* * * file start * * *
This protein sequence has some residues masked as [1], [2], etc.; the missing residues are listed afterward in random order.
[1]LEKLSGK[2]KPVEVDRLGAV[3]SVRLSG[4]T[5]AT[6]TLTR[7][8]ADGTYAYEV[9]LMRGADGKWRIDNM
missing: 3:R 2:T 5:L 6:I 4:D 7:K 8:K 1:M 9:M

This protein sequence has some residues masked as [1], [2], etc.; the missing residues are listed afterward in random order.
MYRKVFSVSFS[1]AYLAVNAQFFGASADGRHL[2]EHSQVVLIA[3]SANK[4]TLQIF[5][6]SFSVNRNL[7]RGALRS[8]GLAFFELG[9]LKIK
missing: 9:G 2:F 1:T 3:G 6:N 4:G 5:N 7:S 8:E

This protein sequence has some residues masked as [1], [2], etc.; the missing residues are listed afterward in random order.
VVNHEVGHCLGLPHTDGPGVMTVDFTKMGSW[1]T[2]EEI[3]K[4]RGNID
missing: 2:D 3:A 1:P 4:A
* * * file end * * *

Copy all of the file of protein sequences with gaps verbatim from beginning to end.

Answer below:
This protein sequence has some residues masked as [1], [2], etc.; the missing residues are listed afterward in random order.
[1]LEKLSGK[2]KPVEVDRLGAV[3]SVRLSG[4]T[5]AT[6]TLTR[7][8]ADGTYAYEV[9]LMRGADGKWRIDNM
missing: 3:R 2:T 5:L 6:I 4:D 7:K 8:K 1:M 9:M

This protein sequence has some residues masked as [1], [2], etc.; the missing residues are listed afterward in random order.
MYRKVFSVSFS[1]AYLAVNAQFFGASADGRHL[2]EHSQVVLIA[3]SANK[4]TLQIF[5][6]SFSVNRNL[7]RGALRS[8]GLAFFELG[9]LKIK
missing: 9:G 2:F 1:T 3:G 6:N 4:G 5:N 7:S 8:E

This protein sequence has some residues masked as [1], [2], etc.; the missing residues are listed afterward in random order.
VVNHEVGHCLGLPHTDGPGVMTVDFTKMGSW[1]T[2]EEI[3]K[4]RGNID
missing: 2:D 3:A 1:P 4:A